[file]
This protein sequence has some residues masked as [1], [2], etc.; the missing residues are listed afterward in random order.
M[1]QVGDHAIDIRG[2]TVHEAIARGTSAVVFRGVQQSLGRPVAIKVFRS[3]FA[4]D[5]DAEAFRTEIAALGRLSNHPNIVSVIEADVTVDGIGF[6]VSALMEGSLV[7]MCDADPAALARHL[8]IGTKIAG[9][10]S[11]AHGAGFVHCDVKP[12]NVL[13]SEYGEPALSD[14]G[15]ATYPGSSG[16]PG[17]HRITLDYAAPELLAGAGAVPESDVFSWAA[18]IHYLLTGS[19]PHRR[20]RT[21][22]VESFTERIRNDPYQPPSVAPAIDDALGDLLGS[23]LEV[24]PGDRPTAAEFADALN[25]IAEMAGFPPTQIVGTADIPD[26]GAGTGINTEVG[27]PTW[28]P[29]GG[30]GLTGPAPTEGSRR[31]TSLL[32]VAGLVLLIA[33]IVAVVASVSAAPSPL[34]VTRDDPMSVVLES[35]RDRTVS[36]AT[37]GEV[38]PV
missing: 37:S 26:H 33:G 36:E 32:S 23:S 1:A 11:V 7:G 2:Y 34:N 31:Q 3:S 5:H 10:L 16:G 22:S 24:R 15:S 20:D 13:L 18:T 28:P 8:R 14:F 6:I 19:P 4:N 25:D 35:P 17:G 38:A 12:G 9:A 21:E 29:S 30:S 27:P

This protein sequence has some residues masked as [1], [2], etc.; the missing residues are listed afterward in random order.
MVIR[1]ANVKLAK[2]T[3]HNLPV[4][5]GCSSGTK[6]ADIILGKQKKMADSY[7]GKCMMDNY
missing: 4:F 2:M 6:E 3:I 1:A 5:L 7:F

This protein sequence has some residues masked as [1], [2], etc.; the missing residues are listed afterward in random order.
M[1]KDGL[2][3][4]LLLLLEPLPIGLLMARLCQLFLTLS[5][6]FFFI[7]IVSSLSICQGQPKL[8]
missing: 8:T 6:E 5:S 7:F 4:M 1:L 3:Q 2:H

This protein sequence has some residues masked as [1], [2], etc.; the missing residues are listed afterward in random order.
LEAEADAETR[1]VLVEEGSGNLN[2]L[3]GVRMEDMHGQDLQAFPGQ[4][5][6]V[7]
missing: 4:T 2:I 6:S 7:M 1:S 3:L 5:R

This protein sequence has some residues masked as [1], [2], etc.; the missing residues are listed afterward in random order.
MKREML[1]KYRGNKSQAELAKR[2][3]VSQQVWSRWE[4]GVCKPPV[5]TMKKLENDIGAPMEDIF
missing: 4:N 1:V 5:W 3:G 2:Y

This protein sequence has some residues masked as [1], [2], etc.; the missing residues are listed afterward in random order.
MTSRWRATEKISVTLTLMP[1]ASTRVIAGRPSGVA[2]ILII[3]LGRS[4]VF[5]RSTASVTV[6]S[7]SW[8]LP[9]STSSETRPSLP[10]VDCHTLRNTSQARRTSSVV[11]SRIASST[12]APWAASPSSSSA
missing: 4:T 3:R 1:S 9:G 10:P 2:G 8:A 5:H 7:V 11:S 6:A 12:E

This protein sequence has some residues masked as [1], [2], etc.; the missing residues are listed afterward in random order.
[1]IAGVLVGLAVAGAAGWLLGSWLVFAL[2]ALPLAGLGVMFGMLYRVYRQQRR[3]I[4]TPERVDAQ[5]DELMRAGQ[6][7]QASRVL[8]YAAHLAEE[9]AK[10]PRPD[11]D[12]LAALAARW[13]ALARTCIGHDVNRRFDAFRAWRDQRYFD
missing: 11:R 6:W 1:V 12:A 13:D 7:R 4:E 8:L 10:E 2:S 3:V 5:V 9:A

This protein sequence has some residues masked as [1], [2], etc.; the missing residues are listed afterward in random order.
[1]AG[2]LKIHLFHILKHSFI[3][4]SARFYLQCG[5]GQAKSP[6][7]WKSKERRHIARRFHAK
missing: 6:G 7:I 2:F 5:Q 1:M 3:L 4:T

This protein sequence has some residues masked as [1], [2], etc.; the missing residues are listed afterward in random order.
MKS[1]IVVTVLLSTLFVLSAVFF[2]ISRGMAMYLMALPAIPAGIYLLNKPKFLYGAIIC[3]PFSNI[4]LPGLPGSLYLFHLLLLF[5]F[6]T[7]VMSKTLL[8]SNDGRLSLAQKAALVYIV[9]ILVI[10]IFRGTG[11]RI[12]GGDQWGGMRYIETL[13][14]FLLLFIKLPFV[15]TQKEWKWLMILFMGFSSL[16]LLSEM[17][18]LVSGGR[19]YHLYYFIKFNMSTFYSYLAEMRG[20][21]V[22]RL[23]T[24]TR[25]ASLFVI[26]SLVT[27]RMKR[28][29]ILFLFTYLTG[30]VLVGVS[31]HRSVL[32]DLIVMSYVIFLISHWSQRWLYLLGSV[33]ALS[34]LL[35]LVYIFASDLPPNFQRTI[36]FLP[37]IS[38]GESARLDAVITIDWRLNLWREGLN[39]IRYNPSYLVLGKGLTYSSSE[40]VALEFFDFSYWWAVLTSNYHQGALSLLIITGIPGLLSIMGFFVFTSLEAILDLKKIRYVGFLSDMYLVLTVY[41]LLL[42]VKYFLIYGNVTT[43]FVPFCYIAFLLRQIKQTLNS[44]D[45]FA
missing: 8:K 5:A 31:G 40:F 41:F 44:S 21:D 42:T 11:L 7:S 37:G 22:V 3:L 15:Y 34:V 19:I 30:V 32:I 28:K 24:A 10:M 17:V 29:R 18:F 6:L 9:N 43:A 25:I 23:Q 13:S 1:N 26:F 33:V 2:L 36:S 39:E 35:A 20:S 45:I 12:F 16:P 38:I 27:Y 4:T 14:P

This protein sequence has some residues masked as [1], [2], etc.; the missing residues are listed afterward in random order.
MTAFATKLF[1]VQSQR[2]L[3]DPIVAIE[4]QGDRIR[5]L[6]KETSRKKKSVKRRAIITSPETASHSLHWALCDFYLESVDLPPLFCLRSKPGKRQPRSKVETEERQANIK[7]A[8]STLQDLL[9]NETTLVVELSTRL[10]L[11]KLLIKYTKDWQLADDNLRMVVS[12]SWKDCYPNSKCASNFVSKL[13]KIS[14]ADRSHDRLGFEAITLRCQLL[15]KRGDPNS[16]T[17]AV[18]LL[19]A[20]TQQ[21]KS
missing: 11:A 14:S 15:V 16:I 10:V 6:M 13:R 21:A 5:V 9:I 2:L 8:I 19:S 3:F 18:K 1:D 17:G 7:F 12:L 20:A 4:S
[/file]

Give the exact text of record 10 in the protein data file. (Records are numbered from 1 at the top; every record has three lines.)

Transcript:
This protein sequence has some residues masked as [1], [2], etc.; the missing residues are listed afterward in random order.
MTAFATKLF[1]VQSQR[2]L[3]DPIVAIE[4]QGDRIR[5]L[6]KETSRKKKSVKRRAIITSPETASHSLHWALCDFYLESVDLPPLFCLRSKPGKRQPRSKVETEERQANIK[7]A[8]STLQDLL[9]NETTLVVELSTRL[10]L[11]KLLIKYTKDWQLADDNLRMVVS[12]SWKDCYPNSKCASNFVSKL[13]KIS[14]ADRSHDRLGFEAITLRCQLL[15]KRGDPNS[16]T[17]AV[18]LL[19]A[20]TQQ[21]KS
missing: 11:A 14:S 15:V 16:I 10:V 6:M 13:R 21:A 5:V 9:I 2:L 8:I 19:S 3:F 18:K 1:D 17:G 7:F 12:L 20:A 4:S